How is skin cancer treated?

Treatment of skin cancer depends on the type and extent of the disease. Treatment is individualized and is determined by the type of skin cancer, its size and location, and the patient's preference.

Standard treatments for non-melanoma skin cancer (basal cell or squamous cell carcinomas) include:

  • Mohs surgery (for high-risk non-melanoma skin cancers): Skin-sparing excision of cancer with complete peripheral and deep margin assessment.
  • Excision.
  • Electrodesiccation and curettage: Scraping away the skin cancer cells followed by electrosurgery.
  • Cryosurgery.
  • Radiation treatment.
  • Drugs (chemotherapy, biological response modifiers to destroy cancer cells).

Standard treatments for melanoma include:

  • Wide surgical excision.
  • Sentinel lymph node mapping (for deeper lesions): to determine if the melanoma has spread to local lymph nodes.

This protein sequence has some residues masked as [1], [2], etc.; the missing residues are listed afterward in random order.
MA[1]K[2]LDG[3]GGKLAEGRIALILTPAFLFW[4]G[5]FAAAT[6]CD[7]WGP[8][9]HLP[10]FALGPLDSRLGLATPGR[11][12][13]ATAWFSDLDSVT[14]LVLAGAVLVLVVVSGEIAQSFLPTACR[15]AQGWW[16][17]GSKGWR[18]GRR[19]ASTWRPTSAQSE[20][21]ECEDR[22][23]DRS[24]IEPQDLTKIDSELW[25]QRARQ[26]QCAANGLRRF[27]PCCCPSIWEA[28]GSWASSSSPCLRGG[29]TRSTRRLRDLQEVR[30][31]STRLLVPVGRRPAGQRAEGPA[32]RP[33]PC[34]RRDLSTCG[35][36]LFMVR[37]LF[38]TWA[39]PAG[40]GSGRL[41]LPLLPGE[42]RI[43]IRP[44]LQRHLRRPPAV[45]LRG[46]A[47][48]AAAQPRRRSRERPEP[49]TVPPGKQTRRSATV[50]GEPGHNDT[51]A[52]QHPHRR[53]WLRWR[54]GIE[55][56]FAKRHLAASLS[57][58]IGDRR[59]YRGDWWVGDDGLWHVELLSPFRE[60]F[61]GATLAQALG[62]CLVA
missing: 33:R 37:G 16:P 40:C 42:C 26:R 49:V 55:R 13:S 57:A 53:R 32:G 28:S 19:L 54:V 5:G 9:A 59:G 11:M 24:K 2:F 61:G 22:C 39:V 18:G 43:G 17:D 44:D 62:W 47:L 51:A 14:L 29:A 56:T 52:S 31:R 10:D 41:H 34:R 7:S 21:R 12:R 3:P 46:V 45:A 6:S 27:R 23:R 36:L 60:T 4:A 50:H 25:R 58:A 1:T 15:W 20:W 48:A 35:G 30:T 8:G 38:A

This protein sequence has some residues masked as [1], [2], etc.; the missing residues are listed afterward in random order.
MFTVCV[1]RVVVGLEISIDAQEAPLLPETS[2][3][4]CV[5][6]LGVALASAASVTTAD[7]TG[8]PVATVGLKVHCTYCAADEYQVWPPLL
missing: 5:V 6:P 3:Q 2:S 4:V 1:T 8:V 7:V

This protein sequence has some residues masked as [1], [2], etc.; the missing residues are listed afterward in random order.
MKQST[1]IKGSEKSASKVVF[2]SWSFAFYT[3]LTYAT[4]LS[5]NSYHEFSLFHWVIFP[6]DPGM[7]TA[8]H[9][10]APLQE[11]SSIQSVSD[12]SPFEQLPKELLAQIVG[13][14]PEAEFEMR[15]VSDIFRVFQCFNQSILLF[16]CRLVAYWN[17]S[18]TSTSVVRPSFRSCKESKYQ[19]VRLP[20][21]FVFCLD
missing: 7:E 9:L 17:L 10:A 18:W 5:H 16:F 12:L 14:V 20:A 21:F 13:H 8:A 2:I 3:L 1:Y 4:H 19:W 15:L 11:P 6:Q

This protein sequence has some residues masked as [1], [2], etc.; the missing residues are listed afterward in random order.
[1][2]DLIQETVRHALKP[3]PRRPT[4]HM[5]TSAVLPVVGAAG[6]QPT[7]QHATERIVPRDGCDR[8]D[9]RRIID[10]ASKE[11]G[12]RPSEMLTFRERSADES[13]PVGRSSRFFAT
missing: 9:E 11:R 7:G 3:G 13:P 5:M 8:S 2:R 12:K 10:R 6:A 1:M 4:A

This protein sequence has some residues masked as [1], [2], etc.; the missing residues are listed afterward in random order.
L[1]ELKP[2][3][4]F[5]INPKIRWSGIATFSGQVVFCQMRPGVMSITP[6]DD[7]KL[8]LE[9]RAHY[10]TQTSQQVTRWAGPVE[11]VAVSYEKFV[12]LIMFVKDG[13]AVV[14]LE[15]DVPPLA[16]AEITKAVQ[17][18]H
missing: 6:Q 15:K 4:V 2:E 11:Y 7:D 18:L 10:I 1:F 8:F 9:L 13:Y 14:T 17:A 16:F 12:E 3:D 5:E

• Drugs (chemotherapy, biological response modifiers).
  • Radiation therapy.
  • New methods in clinical trials are sometimes used to treat skin cancer.

Last reviewed by a Cleveland Clinic medical professional on 10/10/2019.

References

  • Tung R, Vidimos A. Melanoma. In: Carey WD, ed. Cleveland Clinic: Current Clinical Medicine 2010. 2nd ed. Philadelphia, Pa: Saunders Elsevier; 2010:section 3.
  • Tung R, Vidimos A. Nonmelanoma skin cancer. In: Carey WD, ed. Cleveland Clinic: Current Clinical Medicine 2010. 2nd ed. Philadelphia, Pa: Saunders Elsevier; 2010:section 3.
  • Environmental Protection Agency. The UV Index Scale. Accessed 12/4/2019.
  • Skin Cancer Foundation. Sun Protection. Accessed 12/4/2019.

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